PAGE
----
Webinar: Is Transit-Oriented Development Affordable for Low and Moderate Income Households?

Tuesday, February 15, 2022, 10:00am to 11:00am PST
Reid Ewing, University of Utah
PDH: 1 | AICP: 1


The transportation and land use planning paradigm is shifting away from segregated uses connected by highways and roads to more compact, mixed-use developments connected by high quality transit. This new paradigm has brought transit-oriented development (TOD) to the fore, and researchers continue to highlight advantages of this style of well-integrated land use and transportation planning. When it comes to affordability, what counts isn’t housing costs alone but the combination of housing plus transportation costs (H+T).  If TODs do, in fact, command higher rents due to increased transit accessibility, this creates an issue of social equity, especially if higher housing costs are not offset by transportation-related cost savings. Promoting a development style that limits access for transit-dependent populations by pricing those residents out of the market could potentially be counterproductive. In this study we first confirm whether TOD style development capitalizes on increased accessibility by demanding higher rents than comparable contemporary developments with similar amenities. More importantly, we then compare the rent premiums with estimates of transportation cost savings for TOD dwellers to see whether the combination of H+T exceeds affordability standards for different income groups. Based on case studies, we also identify measures taken by exemplary TOD developers and jurisdictions to make housing affordable for low and moderate income households.


This webinar is based on a study funded by the National Institute for Transportation and Communities (NITC) and conducted at the University of Utah. Read more about the research: Is Transit-Oriented Development Affordable for Low and Moderate Income Households (in terms of H+T)?


Reid Ewing, University of Utah

Reid Ewing is a Distinguished Professor of City and Metropolitan Planning at the University of Utah, associate editor of the Journal of the American Planning Association, and columnist for Planning magazine. His 10 books include Pedestrian and Transit-Oriented Design, co-published by the Urban Land Institute and American Planning Association; Growing Cooler: Evidence of Urban Development and Climate Change, published by the Urban Land Institute; and Best Development Practices, listed by the American Planning Association (APA) as one of the 100 “essential” books in planning over the past 100 years. Ewing’s research focuses on the built environment at five different scales and its impacts on quality of life. He has studied the built environment at scales ranging from the individual block and pedestrian activity, to the MXD and internal capture, to the metropolitan region and mode shares.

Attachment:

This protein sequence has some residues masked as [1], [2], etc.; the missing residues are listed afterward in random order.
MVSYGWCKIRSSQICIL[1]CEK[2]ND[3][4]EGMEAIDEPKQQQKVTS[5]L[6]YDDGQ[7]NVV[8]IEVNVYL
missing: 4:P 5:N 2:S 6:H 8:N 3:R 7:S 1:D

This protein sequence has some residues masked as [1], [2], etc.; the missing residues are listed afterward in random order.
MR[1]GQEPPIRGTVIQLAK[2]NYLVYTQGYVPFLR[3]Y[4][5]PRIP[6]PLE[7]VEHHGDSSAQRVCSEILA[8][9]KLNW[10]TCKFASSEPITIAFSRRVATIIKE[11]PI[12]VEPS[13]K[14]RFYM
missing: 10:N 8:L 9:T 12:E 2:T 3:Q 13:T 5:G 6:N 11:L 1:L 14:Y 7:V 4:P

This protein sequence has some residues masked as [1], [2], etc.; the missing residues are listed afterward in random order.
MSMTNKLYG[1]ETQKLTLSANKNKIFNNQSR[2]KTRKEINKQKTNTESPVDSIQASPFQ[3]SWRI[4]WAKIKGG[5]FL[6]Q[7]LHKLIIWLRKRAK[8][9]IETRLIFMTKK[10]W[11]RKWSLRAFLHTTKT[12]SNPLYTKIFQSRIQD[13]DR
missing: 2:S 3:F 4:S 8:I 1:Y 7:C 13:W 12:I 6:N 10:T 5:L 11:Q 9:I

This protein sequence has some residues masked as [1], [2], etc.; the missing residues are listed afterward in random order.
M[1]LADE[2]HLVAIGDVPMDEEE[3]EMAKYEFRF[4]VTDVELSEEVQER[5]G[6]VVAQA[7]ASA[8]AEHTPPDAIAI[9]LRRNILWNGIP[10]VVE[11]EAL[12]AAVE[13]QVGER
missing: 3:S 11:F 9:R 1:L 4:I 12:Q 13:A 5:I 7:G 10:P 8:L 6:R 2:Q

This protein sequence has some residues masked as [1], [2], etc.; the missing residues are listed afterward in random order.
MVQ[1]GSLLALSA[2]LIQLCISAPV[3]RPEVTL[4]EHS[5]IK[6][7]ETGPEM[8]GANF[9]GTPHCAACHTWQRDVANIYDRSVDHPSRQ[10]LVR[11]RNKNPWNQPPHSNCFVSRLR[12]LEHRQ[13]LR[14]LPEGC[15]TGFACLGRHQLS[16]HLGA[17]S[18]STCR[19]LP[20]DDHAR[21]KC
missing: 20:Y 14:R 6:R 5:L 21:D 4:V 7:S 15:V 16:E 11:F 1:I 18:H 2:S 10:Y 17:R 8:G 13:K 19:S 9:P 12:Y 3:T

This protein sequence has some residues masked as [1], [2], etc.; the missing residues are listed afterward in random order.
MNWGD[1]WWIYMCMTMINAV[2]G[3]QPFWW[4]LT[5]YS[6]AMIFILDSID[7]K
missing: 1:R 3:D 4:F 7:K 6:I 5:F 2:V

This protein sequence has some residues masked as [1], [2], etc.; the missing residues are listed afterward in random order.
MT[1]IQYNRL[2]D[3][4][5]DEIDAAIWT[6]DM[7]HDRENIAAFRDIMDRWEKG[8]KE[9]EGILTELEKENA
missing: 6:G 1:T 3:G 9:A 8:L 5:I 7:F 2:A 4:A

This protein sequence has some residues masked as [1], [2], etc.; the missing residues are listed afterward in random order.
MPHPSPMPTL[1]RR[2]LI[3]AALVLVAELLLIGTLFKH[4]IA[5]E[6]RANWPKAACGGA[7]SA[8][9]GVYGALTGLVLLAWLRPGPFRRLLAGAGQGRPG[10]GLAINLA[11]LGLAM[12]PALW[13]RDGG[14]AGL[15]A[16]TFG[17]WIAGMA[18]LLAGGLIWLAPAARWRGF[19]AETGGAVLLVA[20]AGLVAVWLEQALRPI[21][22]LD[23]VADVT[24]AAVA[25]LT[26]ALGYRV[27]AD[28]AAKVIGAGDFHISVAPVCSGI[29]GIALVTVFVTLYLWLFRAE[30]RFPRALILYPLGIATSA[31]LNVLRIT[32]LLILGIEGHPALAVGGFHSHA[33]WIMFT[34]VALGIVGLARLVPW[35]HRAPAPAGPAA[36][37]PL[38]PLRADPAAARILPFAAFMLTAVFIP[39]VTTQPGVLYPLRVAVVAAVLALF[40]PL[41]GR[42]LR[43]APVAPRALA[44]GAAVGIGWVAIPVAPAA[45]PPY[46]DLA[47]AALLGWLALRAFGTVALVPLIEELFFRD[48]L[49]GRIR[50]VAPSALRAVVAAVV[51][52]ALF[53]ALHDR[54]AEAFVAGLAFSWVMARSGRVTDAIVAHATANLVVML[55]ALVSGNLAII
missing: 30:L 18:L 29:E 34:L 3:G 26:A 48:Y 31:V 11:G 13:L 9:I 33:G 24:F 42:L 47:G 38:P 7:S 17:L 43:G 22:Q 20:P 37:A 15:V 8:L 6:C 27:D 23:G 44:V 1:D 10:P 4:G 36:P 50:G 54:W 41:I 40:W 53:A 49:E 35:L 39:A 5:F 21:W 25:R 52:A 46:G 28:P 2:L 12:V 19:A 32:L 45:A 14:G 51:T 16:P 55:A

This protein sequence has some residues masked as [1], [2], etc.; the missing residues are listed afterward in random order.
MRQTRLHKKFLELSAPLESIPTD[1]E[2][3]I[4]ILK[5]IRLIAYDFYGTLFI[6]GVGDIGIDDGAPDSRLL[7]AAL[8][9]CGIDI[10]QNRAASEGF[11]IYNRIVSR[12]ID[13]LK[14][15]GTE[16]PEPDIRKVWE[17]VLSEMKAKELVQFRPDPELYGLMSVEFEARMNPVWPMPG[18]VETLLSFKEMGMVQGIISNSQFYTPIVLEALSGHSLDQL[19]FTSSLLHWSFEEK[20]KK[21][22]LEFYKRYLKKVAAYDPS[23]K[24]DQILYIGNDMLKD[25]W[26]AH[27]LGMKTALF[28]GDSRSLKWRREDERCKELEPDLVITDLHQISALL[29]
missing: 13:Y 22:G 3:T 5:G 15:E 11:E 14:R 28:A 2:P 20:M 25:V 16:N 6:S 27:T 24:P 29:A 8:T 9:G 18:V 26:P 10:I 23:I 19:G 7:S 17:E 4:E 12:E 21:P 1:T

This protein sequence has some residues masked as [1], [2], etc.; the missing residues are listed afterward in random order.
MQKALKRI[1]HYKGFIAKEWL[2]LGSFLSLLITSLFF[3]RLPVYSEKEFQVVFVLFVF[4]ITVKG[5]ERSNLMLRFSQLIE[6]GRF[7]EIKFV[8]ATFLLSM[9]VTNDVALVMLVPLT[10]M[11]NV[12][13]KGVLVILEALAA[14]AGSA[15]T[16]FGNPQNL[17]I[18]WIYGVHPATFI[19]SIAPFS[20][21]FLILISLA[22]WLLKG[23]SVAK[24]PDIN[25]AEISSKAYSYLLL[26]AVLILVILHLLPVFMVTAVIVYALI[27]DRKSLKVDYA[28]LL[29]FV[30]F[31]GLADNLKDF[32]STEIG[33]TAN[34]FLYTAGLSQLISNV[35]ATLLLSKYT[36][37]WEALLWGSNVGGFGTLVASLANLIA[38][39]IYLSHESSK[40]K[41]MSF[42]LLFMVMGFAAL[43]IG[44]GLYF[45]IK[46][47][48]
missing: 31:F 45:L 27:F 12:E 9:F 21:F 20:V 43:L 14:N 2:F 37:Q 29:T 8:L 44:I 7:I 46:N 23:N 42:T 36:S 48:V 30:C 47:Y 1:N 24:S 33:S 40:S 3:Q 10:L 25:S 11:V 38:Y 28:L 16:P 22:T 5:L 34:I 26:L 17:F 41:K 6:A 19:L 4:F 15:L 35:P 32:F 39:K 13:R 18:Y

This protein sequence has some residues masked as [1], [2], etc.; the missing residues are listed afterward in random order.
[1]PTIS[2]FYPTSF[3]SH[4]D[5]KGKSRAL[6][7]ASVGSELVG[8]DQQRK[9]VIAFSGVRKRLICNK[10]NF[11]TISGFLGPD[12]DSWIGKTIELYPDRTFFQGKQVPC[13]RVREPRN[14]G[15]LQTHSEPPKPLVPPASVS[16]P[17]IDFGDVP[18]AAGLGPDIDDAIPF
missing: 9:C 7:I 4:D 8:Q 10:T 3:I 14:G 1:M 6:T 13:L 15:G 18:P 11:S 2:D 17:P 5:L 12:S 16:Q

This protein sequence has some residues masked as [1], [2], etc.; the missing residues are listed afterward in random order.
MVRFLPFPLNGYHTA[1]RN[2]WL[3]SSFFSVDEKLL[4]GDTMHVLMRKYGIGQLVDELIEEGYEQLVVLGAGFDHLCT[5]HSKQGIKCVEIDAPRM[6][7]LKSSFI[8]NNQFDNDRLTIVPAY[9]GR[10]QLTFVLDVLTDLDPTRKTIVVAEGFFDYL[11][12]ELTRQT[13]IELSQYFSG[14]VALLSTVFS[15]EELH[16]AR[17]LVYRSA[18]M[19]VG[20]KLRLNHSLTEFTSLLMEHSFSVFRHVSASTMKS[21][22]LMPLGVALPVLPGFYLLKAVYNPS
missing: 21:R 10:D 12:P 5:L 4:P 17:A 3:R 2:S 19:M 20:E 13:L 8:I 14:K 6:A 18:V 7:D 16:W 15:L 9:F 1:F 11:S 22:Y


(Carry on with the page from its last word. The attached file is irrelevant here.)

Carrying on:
This 60-minute webinar is eligible for 1 hour of professional development credit for AICP (see our provider summary). We provide an electronic attendance certificate for other types of certification maintenance.


Sign up for our newsletter to get updates on our events.

Photo by Colleen Michaels/iStock 

This webinar is hosted by the Transportation Research and Education Center (TREC) at Portland State University. The research was funded by the Summit Foundation and the National Institute for Transportation and Communities (NITC), a program of TREC and one of five U.S. Department of Transportation national university transportation centers. The NITC program is a Portland State-led partnership with the University of Oregon, Oregon Institute of Technology, University of Utah and new partners University of Arizona and University of Texas at Arlington. We pursue our theme — improving mobility of people and goods to build strong communities — through research, education and technology transfer.